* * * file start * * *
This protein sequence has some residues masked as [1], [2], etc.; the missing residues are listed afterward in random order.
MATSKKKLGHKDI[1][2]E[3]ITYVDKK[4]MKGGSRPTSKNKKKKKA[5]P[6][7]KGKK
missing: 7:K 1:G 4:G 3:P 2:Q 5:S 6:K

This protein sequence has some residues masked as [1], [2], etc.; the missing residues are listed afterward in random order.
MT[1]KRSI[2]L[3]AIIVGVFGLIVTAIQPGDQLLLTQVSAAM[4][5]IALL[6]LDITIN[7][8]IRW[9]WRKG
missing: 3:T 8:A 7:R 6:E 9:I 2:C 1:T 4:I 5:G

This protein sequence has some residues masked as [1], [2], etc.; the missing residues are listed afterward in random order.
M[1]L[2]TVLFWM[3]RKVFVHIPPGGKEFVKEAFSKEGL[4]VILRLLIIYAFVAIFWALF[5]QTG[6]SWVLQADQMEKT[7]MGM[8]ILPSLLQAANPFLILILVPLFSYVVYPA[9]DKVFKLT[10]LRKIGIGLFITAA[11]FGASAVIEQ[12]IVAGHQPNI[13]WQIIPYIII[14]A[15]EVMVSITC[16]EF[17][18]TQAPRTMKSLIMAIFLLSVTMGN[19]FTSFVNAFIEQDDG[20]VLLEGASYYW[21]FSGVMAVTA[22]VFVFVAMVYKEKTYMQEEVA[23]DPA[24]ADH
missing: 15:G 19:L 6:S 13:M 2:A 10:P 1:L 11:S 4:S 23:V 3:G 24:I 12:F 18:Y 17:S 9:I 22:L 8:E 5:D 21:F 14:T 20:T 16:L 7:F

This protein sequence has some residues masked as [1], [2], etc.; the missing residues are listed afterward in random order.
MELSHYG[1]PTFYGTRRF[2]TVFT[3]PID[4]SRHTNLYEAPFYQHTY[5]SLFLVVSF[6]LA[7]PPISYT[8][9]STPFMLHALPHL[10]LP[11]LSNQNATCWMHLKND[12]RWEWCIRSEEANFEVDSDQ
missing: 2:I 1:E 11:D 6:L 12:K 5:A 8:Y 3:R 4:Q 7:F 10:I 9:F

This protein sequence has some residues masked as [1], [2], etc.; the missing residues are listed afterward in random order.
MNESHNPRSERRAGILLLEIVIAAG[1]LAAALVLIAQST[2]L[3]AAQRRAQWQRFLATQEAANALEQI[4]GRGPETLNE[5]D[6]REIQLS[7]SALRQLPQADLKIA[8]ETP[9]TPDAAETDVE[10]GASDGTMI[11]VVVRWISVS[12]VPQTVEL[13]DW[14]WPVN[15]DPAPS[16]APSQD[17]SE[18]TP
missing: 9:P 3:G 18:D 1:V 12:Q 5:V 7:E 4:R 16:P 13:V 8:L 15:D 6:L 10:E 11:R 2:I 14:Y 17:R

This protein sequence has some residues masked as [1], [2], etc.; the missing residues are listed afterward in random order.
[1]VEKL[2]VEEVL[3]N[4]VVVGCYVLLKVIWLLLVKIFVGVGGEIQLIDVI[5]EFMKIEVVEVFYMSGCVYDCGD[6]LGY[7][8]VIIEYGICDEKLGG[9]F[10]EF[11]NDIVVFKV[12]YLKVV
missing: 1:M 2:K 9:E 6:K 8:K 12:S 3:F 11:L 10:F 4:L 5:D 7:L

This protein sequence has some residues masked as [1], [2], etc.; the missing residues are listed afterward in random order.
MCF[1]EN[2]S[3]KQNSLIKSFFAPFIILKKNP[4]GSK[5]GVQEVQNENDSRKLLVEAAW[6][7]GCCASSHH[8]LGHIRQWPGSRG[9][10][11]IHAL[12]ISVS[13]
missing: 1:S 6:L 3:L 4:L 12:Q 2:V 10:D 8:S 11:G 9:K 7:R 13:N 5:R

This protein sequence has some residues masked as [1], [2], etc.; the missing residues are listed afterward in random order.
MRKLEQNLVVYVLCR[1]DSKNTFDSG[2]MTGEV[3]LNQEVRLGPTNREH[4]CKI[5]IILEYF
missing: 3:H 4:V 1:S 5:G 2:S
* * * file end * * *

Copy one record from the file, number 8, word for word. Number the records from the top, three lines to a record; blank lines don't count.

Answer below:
This protein sequence has some residues masked as [1], [2], etc.; the missing residues are listed afterward in random order.
MRKLEQNLVVYVLCR[1]DSKNTFDSG[2]MTGEV[3]LNQEVRLGPTNREH[4]CKI[5]IILEYF
missing: 3:H 4:V 1:S 5:G 2:S